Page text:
Page:Stories by Foreign Authors (French II).djvu/103

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to be carrying something or other. She came up the cliff near to where I was standing, behind a projection of rock, and then stood still, a few steps below me. She looked round on every side, raised her hand to the four points of the compass successively, while she pronounced two or three words which I did not understand. She was instantly answered by a loud chirping from the low bushes around, and from every side different kinds of birds—bulfinches, robin-redbreasts, hedge-sparrows, titmice, and many more—flew down to pick up the food she had brought them in her apron, and which she now carefully and lovingly distributed in little handfuls, while, in an undertone, she sang to herself in a strange sort of way.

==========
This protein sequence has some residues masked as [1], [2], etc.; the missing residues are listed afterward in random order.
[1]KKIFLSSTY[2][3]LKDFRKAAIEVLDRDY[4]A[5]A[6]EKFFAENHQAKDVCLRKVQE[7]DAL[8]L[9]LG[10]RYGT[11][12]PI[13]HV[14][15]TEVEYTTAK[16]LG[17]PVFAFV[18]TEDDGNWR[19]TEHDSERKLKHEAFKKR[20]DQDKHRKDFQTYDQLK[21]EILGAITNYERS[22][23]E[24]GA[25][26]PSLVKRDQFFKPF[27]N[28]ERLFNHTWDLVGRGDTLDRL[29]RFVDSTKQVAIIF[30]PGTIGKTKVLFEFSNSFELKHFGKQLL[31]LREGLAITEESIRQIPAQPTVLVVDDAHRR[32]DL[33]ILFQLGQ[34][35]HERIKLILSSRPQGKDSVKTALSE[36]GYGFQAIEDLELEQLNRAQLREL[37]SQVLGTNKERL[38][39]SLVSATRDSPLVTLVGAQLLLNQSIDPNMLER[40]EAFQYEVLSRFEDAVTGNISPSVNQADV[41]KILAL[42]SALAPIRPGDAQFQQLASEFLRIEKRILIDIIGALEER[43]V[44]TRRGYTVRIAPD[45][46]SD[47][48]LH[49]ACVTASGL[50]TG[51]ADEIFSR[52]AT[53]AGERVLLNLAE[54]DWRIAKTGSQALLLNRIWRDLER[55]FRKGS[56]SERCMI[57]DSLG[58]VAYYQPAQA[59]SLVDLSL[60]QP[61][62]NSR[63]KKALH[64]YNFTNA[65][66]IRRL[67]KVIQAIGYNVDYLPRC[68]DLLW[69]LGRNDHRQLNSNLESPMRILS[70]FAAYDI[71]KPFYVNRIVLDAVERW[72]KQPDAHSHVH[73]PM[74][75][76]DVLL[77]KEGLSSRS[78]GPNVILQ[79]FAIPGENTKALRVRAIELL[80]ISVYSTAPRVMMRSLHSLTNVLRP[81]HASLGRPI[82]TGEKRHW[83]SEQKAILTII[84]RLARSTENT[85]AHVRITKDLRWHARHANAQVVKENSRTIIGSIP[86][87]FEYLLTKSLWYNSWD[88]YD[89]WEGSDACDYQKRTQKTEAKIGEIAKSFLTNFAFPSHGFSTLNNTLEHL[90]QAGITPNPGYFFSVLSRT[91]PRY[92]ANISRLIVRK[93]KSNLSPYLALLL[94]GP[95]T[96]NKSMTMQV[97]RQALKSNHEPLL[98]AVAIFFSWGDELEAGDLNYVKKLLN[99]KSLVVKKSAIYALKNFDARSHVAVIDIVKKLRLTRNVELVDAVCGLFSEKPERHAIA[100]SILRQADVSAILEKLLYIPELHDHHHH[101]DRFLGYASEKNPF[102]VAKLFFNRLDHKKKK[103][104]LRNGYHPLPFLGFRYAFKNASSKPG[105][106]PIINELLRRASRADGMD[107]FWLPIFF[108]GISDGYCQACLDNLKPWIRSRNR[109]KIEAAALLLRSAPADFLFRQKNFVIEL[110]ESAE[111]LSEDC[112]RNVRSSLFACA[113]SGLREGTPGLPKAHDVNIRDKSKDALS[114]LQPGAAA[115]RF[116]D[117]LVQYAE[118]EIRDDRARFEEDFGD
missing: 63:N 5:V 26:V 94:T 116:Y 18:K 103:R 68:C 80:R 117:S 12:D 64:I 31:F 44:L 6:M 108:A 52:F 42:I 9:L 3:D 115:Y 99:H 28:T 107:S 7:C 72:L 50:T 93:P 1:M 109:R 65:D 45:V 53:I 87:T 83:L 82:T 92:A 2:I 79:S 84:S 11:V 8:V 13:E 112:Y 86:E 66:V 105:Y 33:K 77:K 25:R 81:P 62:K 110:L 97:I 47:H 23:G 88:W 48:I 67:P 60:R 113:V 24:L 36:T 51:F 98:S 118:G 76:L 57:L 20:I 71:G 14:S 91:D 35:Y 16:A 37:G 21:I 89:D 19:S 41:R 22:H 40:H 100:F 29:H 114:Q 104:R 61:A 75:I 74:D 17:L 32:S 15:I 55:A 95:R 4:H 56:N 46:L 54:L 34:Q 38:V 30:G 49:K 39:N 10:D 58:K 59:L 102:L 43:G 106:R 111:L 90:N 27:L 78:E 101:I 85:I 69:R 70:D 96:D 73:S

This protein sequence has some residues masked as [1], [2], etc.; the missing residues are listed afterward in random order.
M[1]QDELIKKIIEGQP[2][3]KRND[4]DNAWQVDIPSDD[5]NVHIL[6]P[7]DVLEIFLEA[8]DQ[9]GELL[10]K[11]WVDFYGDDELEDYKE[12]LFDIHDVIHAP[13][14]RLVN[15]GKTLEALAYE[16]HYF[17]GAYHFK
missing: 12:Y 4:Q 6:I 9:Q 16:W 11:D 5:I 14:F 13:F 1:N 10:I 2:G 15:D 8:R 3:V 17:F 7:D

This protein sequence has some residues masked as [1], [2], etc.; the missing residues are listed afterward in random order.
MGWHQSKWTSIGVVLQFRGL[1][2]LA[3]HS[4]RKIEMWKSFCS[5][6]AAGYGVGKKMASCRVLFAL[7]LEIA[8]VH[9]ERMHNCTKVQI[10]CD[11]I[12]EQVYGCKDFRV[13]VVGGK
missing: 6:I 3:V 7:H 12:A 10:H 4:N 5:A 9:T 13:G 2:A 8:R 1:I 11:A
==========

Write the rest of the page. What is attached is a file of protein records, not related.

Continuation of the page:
It was a lovely picture, seen thus in the red glow of evening; and the pure outline of her face, with its rich waves of golden hair around, would certainly have afforded to a painter a most admirable study for the head of a saint.

At length I approached, but she beckoned me away, without, however, evincing the least surprise or embarrassment.

"If monsieur comes nearer, all my little birdies will fly away, and they are not half satisfied," said she in a whisper, that her protégés might not be disturbed by the sound of a strange language.

However, at that moment both the men came noisily out of the cottage, and the little birds dis-